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Jimi Hendrix

Perhaps the most irresistibly magnetic and natural performer in musical history, Jimi Hendrix was also a studio visionary who expanded rock’s horizons, then departed – leaving a tangled posthumous legacy in his wake. Owen Bailey says: ’Scuse me while I list this guy…


Jimi Hendrix’s untimely death in September 1970, aged 27, left the world of music with just three off cial studio albums. Yet work was well underway on the fourth; a planned double or even triple LP. Hours, days, weeks and months of tape had rolled on by as Jimi – by turns seemingly inspired and indecisive – explored new sonic territory in his purpose-built studio and elsewhere, jamming with a revolving-door entourage of cohorts.

Not only that, but near-constant touring and the shortlived reworks display that was the Band Of Gypsys project had amassed a catalogue of off en mesmerising performances – an estimated 1,500 hours’ worth of recordings. When Jimi died, a void opened up… and some of this material was dusted off to fill it, while some was temporarily lost or squirrelled away.

For Hendrix’s fans, both then and now, what happened next was at best confusing, as legitimate and bootleg material was released to quench the thirst. Many revealed genuine insights; some infamously second-guessed the man’s creative wishes, attempting to finish off Jimi’s mythical next album by adulterating the demos and presenting them as a genuine coda to his brief career.

Ultimately, though – once the Hendrix catalogue changed hands in 1995 and was commandeered by his father and half-sister Janey – his legacy, under their watchful eyes and those of producer Eddie Kramer and researcher John McDermott, could finally flourish. Our chronology aims to cover as much ground as possible for the vinyl lover who wants to hear Hendrix’s music evolve before their ears. Hence there are no pre-Experience inclusions, though they’re a compelling piece of the jigsaw; and due to the infernally complicated nature of the many posthumous releases across different territories and labels (and in different mixes), coupled with the difficulty of stating which of the many versions of his canonical releases are definitive rarities, we’ve stuck to including albums only, and their latest UK pressings, unless otherwise stated.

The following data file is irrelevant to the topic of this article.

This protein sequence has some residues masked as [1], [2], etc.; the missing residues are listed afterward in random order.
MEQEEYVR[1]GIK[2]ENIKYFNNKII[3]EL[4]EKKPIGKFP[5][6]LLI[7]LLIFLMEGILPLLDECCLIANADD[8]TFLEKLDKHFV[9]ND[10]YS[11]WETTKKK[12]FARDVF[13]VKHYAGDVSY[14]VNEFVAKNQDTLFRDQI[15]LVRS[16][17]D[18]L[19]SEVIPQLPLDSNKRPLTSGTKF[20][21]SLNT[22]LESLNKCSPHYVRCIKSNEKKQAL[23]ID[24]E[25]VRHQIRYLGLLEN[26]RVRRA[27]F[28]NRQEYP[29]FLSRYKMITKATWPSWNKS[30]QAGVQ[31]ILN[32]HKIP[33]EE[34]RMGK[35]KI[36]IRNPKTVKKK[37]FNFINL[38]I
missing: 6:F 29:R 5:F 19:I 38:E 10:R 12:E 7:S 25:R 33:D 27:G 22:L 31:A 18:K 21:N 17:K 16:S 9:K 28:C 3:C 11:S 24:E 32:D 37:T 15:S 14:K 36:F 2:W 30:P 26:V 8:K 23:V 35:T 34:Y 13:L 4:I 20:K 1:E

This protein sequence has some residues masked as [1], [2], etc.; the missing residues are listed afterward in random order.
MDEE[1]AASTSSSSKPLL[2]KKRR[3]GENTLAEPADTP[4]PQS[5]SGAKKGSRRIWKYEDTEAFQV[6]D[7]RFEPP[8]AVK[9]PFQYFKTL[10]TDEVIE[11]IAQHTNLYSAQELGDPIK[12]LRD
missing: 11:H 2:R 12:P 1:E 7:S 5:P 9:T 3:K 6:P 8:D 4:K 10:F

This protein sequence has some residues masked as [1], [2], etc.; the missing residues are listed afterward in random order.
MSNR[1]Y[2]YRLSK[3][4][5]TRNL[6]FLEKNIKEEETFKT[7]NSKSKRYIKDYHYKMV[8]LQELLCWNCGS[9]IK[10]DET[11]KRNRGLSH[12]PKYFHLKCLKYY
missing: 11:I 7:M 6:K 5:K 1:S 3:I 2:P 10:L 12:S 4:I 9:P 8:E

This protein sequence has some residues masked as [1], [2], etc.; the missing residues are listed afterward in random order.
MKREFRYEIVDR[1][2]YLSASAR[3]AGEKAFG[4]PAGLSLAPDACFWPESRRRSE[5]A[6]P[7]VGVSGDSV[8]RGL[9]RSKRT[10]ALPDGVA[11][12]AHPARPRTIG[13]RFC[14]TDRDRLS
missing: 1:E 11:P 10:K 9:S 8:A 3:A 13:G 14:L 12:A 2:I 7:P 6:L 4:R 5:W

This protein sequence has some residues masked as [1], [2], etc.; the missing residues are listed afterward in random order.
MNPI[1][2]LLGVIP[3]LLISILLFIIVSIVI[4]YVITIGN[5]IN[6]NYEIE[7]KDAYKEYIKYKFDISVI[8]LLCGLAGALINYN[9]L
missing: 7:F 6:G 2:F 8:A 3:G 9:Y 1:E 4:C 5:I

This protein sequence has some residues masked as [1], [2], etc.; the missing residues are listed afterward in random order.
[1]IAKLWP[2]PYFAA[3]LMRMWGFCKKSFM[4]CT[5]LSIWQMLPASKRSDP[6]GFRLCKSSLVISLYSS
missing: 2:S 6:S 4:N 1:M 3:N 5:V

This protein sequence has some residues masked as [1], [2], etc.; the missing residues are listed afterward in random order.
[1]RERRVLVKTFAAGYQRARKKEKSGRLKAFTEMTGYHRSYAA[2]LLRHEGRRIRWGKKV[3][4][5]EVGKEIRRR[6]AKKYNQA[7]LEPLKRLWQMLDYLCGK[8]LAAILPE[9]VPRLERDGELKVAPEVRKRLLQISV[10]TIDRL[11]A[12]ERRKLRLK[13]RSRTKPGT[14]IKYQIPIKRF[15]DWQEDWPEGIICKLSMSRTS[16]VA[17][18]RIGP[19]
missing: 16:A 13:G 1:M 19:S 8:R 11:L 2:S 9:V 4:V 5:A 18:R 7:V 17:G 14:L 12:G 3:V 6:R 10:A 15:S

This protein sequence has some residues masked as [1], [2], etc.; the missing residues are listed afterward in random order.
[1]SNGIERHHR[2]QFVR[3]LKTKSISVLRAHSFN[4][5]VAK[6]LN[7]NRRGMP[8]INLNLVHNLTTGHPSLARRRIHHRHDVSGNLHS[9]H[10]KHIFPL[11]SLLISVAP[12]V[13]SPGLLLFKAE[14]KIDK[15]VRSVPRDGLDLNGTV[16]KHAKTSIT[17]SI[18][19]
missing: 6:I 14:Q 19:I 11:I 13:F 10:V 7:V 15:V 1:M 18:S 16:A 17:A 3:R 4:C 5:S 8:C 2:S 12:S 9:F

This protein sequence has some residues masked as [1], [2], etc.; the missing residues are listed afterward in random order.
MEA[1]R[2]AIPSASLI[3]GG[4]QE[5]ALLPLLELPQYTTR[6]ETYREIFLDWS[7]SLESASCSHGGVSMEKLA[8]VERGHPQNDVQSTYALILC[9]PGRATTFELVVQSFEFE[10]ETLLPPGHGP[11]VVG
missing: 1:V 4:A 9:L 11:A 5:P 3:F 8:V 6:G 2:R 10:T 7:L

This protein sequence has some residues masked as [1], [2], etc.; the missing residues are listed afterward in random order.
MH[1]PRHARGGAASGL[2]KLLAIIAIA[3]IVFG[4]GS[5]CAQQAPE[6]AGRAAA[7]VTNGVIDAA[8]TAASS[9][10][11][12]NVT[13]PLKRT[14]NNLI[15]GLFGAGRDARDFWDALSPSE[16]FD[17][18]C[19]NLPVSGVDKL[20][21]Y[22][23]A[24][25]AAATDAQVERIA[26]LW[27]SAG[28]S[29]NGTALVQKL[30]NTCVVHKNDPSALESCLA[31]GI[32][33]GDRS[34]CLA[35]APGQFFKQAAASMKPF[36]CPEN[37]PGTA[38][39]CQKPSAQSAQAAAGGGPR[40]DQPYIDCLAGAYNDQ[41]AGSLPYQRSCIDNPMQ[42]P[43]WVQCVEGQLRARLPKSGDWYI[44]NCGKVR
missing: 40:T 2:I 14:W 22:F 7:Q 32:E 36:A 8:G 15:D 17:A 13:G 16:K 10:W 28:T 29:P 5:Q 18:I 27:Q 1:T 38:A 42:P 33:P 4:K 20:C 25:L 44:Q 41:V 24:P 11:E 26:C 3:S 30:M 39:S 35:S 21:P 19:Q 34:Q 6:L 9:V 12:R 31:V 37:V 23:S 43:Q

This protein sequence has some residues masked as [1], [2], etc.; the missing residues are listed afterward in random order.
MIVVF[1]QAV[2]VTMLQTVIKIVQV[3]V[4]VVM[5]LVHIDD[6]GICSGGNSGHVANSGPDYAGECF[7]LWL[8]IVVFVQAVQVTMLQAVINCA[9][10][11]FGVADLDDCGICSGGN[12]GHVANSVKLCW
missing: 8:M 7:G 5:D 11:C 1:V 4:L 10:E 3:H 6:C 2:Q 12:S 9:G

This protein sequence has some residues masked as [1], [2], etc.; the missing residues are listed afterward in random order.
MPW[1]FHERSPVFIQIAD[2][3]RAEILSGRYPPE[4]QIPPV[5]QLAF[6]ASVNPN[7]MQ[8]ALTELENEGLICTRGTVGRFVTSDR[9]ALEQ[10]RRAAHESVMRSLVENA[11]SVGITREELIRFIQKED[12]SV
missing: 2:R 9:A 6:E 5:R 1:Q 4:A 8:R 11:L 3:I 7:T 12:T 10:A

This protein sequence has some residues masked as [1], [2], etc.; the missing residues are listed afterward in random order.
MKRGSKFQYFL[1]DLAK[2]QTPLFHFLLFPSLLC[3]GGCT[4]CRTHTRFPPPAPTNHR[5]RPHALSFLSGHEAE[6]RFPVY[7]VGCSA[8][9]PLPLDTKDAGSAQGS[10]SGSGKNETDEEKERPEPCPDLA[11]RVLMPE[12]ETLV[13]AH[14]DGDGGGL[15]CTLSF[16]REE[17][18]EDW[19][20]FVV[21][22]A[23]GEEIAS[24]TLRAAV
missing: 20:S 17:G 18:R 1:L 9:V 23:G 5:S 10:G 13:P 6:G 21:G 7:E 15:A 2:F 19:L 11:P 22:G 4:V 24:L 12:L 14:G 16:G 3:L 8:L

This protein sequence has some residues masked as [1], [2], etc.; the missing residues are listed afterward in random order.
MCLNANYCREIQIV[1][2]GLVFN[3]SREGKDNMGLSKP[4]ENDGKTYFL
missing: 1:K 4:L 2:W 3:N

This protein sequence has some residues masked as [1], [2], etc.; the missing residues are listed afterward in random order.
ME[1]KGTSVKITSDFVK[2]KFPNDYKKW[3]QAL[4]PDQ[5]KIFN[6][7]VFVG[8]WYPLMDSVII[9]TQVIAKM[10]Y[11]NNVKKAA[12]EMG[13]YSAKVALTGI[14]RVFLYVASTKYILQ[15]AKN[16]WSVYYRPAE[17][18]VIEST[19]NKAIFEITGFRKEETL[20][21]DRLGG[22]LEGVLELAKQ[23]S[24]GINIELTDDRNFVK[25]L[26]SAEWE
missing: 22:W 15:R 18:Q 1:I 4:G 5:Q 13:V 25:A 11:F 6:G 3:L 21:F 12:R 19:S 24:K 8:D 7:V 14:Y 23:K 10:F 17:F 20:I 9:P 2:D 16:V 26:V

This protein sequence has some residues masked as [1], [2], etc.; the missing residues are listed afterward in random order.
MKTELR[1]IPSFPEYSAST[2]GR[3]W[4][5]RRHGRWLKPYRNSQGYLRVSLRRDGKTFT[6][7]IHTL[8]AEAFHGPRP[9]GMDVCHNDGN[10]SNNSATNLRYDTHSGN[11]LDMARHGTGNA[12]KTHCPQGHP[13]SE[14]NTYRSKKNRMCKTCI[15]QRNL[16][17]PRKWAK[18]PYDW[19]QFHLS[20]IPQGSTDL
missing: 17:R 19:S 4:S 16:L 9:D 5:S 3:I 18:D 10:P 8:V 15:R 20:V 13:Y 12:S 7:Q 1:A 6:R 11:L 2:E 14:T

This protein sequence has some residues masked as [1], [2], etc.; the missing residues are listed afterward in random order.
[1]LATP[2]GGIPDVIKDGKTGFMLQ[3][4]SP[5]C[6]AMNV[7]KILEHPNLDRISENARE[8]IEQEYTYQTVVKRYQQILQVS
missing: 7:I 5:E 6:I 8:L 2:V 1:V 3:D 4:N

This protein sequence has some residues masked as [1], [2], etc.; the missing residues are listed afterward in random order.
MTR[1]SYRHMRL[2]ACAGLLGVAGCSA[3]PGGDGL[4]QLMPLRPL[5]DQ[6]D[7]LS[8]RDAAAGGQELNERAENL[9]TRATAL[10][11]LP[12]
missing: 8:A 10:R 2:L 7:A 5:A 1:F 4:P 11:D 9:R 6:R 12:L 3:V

(1967, TRACK)

On his thrilling debut, Hendrix filtered psychedelic blues-rock, R&B and more through his Strat, Marshalls, modded effects and studio tech to expand music’s horizons – and send guitar gods Pete Townshend and Eric Clapton scurrying for cover. Though the UK version omitted the band’s first three singles, everything here, under the auspices of Chas Chandler, explodes with power and creativity – one of the great debuts.

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About Long Live Vinyl

Issue 19 of Long Live Vinyl is now on sale. 50 years on from the release of Jimi Hendrix’s career masterpiece, Electric Ladyland, we speak to some of the key figures in the making of the album, flick through Jimi’s entire record collection and round up 20 essential Hendrix releases on vinyl that no true fan should be without. Elsewhere this issue, we get the inside track on Spiritualized‘s first new album in six years from Jason Pierce and meet Anna Calvi to hear how she made her boldest and most articulate record to date, the outstanding The Hunter. We also reflect on a trio of 50th anniversaries, as Wayne Kramer tells Long Live Vinyl about half a century in the MC5 and we take in-depth looks at Van Morrison’s Astral Weeks and The Kinks Are The Village Green Preservation Society – the latest in BMG’s Art Of The Album series. Echo & The Bunnymen guitarist Will Sergeant gives us a private tour of his record collection, The Trip heads to the East Midlands to visit the record shops of Nottingham, and we meet the team behind Eel Pie Records in Twickenham. If all that’s not enough, we bring you the most extensive range of new album, reissue, turntable and accessory reviews, plus expert buying advice, anywhere on the newsstand.